John Berryman Leapt Here

Mapping the literary landmarks of the Twin Cities

THE NICOLLET ISLAND INN on the river in Minneapolis was the site of a bit of accidental history in 1995 when author CAROL SHIELDS, lunching with a group of Twin Cities literati and a Canadian consulate official, received the telephone call informing her that she had won the Pulitzer Prize for her novel Stone Diaries.

The Twin Cities' diverse and perpetually endangered independent bookstores have long been justly celebrated...and, sadly, just as often fondly remembered by the same folks whose patronage might have kept them alive. Foremost among the dozens of excellent stores that have been--and still are--is the godfather of indie survivors, David Unowsky's St. Paul monument, the HUNGRY MIND (now Ruminator Books), at 1648 GRAND AVE.. For decades the institution has been the focal point of the local book community, hosting visiting writers, supporting local presses and authors, and generally agitating for all things independent. The place has a rich anecdotal history all its own and over the years has spawned an influential book review and burgeoning small press. The offices of the now RUMINATOR REVIEW, behind the store, at 1653 LINCOLN AVE., have also been the site of historic and just plain odd convergences, such as the time that dandy QUENTIN CRISP showed up unannounced at the office one morning at ten o'clock and requested a glass of Guinness.

Among the other notable survival stories is that of AMAZON BOOKS (CURRENTLY AT 4432 CHICAGO AVE. S., MINNEAPOLIS), the worker-owned cooperative that has endured litigation (with the Internet behemoth that stole their name) and relocation to become the oldest independent feminist bookstore in the country.

John Vogt

SAVRAN'S BOOKS, at 301 CEDAR AVE. in Minneapolis, was a classic alternative, independent bookstore from 1965 to 1986, attracting students, professors, and West Bank regulars on a daily basis. Memorable events included an early reading by LOUISE ERDRICH and a late-Sixties appearance by poet and rocker PATTI SMITH.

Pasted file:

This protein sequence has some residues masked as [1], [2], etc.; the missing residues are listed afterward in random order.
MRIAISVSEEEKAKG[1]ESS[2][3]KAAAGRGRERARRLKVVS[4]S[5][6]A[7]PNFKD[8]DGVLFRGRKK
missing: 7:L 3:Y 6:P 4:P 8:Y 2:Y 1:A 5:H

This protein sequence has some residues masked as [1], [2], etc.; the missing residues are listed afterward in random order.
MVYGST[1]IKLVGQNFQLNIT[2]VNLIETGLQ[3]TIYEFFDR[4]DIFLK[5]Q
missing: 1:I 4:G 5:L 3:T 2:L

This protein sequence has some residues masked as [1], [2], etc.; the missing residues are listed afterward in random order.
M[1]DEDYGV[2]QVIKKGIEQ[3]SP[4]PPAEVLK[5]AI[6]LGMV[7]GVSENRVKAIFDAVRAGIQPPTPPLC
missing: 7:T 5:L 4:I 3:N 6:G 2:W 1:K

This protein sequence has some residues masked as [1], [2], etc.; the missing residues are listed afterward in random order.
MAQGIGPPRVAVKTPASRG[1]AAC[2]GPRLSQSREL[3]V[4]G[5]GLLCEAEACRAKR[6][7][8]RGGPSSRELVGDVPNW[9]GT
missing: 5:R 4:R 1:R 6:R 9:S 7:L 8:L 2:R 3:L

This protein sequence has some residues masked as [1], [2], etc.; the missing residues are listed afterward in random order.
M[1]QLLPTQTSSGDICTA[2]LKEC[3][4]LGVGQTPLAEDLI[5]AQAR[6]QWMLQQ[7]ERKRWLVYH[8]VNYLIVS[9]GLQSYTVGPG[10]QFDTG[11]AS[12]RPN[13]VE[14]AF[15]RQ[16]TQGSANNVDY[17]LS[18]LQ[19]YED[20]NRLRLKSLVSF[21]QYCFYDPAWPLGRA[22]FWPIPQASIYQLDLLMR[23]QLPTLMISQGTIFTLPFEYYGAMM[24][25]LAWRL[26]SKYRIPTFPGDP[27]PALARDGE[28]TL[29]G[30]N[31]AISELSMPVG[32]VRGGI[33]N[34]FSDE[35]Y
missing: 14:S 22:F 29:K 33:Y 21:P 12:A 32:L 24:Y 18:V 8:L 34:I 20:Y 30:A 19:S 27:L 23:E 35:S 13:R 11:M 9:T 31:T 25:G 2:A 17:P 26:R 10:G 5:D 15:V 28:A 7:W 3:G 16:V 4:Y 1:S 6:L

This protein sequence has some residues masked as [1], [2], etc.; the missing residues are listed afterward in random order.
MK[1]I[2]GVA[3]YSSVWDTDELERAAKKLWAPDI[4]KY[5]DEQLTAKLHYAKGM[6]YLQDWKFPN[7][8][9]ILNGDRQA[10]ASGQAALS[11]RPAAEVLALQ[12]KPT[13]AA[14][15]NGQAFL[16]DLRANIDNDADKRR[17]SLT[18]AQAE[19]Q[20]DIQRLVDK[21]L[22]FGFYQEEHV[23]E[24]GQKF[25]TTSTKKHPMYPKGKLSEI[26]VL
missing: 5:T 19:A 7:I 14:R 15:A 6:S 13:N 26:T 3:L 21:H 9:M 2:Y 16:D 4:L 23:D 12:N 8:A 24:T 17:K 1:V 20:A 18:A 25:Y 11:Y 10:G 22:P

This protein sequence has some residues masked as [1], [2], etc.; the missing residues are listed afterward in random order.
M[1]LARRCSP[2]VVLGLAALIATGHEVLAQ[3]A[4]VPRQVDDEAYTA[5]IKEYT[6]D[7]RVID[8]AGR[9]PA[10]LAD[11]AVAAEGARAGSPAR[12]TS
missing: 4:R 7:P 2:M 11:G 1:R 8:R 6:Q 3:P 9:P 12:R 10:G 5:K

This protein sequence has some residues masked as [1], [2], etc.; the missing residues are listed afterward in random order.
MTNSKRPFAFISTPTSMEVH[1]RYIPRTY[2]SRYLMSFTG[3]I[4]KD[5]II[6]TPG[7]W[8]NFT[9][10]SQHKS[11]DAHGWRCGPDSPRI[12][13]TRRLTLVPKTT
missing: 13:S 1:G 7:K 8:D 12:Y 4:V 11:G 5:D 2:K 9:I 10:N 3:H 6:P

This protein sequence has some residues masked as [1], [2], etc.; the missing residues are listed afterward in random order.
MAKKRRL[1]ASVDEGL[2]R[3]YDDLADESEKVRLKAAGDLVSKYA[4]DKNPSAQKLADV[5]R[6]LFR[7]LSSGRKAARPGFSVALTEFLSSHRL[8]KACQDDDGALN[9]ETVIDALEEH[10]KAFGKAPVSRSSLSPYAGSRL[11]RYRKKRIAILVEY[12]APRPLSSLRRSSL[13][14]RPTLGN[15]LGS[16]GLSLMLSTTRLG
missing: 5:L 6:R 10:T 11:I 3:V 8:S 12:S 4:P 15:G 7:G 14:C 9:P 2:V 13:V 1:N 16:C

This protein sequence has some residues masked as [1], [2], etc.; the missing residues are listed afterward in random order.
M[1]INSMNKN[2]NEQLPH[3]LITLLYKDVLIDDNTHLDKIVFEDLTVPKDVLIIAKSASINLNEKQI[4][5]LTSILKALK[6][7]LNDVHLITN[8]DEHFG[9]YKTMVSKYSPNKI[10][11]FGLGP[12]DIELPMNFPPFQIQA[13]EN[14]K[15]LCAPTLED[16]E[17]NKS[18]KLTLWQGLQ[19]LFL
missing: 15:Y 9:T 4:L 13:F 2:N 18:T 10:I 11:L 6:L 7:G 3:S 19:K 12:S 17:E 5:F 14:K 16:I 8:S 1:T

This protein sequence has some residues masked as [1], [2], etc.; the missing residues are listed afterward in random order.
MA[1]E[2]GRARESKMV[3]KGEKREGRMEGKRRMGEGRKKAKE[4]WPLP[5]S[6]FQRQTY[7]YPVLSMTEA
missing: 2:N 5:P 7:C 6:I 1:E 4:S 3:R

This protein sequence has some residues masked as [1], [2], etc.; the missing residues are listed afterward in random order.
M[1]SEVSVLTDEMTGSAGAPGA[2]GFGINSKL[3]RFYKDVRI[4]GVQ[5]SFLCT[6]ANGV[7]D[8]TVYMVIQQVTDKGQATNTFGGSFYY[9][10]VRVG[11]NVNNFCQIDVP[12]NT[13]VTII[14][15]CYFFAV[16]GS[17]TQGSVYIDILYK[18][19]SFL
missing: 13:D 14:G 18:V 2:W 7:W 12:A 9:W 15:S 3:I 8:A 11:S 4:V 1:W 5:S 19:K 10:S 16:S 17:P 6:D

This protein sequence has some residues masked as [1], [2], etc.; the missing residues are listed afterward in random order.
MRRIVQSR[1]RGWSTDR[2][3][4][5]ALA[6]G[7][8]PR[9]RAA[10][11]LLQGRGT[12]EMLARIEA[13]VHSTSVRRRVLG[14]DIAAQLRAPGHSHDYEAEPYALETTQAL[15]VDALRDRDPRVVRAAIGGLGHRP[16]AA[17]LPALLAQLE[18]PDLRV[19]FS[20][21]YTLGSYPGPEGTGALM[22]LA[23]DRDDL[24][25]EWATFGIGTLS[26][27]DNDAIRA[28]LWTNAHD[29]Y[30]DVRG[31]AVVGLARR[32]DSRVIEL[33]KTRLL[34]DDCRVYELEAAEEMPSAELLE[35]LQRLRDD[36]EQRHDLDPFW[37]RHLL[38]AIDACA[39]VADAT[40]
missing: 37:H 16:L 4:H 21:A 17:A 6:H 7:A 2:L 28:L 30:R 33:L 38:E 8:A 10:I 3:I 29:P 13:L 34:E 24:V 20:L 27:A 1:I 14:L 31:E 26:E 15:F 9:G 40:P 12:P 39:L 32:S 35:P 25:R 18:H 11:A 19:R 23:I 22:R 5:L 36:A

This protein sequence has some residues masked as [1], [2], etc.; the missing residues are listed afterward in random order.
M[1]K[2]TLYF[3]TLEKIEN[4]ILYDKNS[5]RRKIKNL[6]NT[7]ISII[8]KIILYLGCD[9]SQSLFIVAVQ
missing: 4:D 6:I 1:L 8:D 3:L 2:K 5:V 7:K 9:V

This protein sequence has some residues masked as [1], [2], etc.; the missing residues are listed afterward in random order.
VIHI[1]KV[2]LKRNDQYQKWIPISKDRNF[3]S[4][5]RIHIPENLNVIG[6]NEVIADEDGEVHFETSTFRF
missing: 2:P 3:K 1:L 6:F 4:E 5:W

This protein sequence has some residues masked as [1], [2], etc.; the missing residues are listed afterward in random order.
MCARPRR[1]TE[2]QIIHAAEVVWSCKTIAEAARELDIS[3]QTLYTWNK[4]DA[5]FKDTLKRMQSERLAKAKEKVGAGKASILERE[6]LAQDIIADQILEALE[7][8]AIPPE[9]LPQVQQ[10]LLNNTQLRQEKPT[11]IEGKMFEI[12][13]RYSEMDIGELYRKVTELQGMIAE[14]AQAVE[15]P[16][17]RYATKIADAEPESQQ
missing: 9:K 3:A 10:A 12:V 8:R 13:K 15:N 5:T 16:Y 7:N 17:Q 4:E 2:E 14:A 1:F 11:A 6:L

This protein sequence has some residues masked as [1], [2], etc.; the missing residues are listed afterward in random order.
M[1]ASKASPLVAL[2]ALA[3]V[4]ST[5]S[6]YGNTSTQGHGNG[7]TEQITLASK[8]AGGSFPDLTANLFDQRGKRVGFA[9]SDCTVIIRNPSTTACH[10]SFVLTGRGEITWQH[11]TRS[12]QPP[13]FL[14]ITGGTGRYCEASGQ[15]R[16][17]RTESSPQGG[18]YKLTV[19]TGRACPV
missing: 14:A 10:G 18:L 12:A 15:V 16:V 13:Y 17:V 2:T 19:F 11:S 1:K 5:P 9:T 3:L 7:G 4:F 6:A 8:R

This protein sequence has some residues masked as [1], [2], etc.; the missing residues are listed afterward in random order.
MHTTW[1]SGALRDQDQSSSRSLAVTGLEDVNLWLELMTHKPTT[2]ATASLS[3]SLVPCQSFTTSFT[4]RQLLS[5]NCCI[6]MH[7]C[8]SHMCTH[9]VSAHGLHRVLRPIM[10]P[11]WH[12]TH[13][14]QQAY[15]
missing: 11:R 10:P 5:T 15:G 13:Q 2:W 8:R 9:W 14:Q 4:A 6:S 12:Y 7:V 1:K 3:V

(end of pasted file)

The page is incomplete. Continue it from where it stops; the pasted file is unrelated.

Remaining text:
Dinkytown, on the university campus, also had its share of legendary bookstores, from MELVIN MCCOSH's cluttered treasure trove of used tomes (at 1404 FOURTH ST. SE) to RUSOFF AND CO. BOOKS at 1302 FOURTH ST. SE. It was above Rusoff's that proprietor MARLY RUSOFF, along with Patricia Hampl and poet JIM MOORE, launched the original incarnation of the LOFT LITERARY CENTER. THE BOOK HOUSE (429 14TH AVE. SE) is another survivor, and a prototypical warren of wonders, an archaeological dig masquerading as an incomparable used bookstore.

GRINGOLET BOOKS, in St. Anthony Main, was a classy place with a first-rate knowledgeable staff and a world-class selection. And ONCE UPON A CRIME (mysteries) (604 W. 26TH ST., MINNEAPOLIS), UNCLE HUGO'S (science-fiction and fantasy) and UNCLE EDGAR'S (mysteries) (BOTH AT 2864 CHICAGO AVE. S. IN MINNEAPOLIS) are all survivors of long standing. Over the years Once Upon a Crime has played host to a who's who of the mystery field, from P.D. James and Elmore Leonard to Mary Higgins Clark and Sara Paretsky.

In the early 1980s, Argentine writer JORGE LUIS BORGES visited the Twin Cities as part of the Walker Art Center's reading series. That season the Walker's lineup included Nobel laureates TONI MORRISON and JOSEPH BRODSKY, as well as W.S. MERWIN and GREGORY CORSO. Accompanied by Minneapolis photographer STUART KLIPPER, Borges, who was blind, toured the Twin Cities lakes and ventured to MINNEHAHA PARK, where he was keen to visit the falls and the then-rundown home (since restored, at 46TH AND MINNEHAHA) that the eccentric Robert Fish Jones had built as a replica of Longfellow's Cambridge mansion. In its day the Fish Jones house included a full-scale zoological park, botanical gardens, and miniature railroad.

Klipper, who shot memorable photos of Borges during his stay in the Twin Cities, recalls the writer singing an Argentine Milonga in his ear, and--perhaps under the spell of Hiawatha's "dancing waters"--dancing a tango alone in Minnehaha Park.

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